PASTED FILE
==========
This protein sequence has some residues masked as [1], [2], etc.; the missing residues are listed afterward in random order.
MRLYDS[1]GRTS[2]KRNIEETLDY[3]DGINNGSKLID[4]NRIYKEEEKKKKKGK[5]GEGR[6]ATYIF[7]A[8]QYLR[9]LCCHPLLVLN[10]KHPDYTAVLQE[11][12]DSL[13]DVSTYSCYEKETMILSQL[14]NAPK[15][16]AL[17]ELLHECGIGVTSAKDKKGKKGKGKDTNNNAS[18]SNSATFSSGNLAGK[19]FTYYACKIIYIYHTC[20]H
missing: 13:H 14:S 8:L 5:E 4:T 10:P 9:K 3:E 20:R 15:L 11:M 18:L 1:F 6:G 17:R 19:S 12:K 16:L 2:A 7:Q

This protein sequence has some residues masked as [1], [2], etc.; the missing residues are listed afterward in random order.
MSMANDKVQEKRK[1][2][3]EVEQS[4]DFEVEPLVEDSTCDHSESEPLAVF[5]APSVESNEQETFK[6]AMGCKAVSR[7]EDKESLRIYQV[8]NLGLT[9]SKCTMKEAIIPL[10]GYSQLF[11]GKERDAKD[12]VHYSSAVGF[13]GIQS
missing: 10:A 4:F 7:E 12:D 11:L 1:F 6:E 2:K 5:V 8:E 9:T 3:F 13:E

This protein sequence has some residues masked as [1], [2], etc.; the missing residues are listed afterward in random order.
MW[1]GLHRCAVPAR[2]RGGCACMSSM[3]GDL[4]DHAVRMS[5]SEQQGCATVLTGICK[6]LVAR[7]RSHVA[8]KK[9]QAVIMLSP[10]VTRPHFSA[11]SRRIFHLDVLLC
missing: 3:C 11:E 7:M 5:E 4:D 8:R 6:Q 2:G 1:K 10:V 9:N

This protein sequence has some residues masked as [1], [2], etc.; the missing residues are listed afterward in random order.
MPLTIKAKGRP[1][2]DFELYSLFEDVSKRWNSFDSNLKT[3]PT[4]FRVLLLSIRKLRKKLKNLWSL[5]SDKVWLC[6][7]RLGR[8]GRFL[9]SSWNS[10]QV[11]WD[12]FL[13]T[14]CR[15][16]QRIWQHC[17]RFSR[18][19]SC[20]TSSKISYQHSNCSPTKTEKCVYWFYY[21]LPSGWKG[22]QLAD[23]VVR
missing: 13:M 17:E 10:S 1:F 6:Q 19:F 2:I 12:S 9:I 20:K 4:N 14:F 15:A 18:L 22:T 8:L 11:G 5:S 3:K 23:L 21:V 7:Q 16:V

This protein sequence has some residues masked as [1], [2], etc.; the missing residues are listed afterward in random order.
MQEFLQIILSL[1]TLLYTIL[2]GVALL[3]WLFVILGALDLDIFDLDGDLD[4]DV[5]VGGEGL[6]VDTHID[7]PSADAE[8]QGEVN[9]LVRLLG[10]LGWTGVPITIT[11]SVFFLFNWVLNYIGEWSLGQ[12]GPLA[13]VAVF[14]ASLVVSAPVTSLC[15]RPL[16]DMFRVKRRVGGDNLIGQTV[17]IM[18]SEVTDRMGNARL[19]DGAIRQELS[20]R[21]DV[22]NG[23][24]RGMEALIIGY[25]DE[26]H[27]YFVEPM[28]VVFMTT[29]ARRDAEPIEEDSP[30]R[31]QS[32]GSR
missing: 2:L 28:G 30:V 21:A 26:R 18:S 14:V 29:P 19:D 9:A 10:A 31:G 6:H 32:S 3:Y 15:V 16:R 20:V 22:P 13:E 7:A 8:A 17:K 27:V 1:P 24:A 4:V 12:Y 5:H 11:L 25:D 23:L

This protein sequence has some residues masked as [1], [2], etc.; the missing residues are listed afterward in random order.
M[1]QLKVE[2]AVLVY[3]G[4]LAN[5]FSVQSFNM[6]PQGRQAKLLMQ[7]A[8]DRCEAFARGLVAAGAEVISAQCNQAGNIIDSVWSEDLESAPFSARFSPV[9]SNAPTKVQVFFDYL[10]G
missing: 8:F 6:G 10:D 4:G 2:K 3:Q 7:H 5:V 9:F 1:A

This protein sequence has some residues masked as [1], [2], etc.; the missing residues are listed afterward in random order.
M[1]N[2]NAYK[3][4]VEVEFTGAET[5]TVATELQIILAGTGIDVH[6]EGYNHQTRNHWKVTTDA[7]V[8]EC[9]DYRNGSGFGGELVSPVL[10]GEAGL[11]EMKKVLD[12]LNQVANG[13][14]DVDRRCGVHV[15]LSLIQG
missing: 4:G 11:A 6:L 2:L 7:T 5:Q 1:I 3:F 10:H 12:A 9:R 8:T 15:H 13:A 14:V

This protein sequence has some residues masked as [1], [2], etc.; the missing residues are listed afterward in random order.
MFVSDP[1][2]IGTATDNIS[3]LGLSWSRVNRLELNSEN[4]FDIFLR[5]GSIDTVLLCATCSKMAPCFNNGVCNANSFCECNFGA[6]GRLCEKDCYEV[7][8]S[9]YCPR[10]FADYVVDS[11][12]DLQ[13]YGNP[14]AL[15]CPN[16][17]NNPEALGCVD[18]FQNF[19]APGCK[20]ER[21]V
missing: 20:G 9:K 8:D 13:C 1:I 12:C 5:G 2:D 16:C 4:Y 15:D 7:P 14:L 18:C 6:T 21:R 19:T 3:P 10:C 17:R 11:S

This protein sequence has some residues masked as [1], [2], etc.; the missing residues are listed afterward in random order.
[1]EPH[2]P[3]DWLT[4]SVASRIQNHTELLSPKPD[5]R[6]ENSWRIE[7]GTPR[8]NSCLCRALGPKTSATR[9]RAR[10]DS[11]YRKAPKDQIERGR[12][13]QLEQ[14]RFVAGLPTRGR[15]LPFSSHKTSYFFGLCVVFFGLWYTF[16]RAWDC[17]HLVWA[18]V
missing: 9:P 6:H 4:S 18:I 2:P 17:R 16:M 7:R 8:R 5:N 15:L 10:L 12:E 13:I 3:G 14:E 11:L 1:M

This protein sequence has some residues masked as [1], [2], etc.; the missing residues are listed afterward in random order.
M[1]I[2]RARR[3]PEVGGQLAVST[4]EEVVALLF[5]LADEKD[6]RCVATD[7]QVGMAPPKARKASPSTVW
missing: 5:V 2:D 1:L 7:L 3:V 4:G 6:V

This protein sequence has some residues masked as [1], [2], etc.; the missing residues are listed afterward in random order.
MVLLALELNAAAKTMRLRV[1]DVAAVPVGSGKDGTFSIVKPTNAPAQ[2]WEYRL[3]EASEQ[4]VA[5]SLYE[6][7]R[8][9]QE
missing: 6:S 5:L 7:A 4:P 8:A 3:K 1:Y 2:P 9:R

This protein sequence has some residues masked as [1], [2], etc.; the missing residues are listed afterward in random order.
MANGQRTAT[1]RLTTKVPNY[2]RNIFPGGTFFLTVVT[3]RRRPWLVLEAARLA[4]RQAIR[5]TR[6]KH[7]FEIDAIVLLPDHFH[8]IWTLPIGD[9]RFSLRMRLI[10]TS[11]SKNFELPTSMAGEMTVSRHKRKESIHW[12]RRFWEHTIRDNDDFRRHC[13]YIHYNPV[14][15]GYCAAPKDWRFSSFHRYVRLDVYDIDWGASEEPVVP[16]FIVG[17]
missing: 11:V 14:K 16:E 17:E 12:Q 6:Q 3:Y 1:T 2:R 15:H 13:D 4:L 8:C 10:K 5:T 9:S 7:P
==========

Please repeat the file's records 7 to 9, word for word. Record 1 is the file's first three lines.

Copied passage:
This protein sequence has some residues masked as [1], [2], etc.; the missing residues are listed afterward in random order.
M[1]N[2]NAYK[3][4]VEVEFTGAET[5]TVATELQIILAGTGIDVH[6]EGYNHQTRNHWKVTTDA[7]V[8]EC[9]DYRNGSGFGGELVSPVL[10]GEAGL[11]EMKKVLD[12]LNQVANG[13][14]DVDRRCGVHV[15]LSLIQG
missing: 4:G 11:A 6:L 2:L 7:T 5:Q 1:I 3:F 10:H 12:A 9:R 8:T 15:H 13:A 14:V

This protein sequence has some residues masked as [1], [2], etc.; the missing residues are listed afterward in random order.
MFVSDP[1][2]IGTATDNIS[3]LGLSWSRVNRLELNSEN[4]FDIFLR[5]GSIDTVLLCATCSKMAPCFNNGVCNANSFCECNFGA[6]GRLCEKDCYEV[7][8]S[9]YCPR[10]FADYVVDS[11][12]DLQ[13]YGNP[14]AL[15]CPN[16][17]NNPEALGCVD[18]FQNF[19]APGCK[20]ER[21]V
missing: 20:G 9:K 8:D 13:C 1:I 12:C 5:G 2:D 16:C 4:Y 15:D 7:P 14:L 18:C 6:T 21:R 19:T 3:P 10:C 17:R 11:S

This protein sequence has some residues masked as [1], [2], etc.; the missing residues are listed afterward in random order.
[1]EPH[2]P[3]DWLT[4]SVASRIQNHTELLSPKPD[5]R[6]ENSWRIE[7]GTPR[8]NSCLCRALGPKTSATR[9]RAR[10]DS[11]YRKAPKDQIERGR[12][13]QLEQ[14]RFVAGLPTRGR[15]LPFSSHKTSYFFGLCVVFFGLWYTF[16]RAWDC[17]HLVWA[18]V
missing: 9:P 6:H 4:S 18:I 2:P 17:R 16:M 7:R 8:R 5:N 15:L 10:L 12:E 13:I 3:G 14:E 11:L 1:M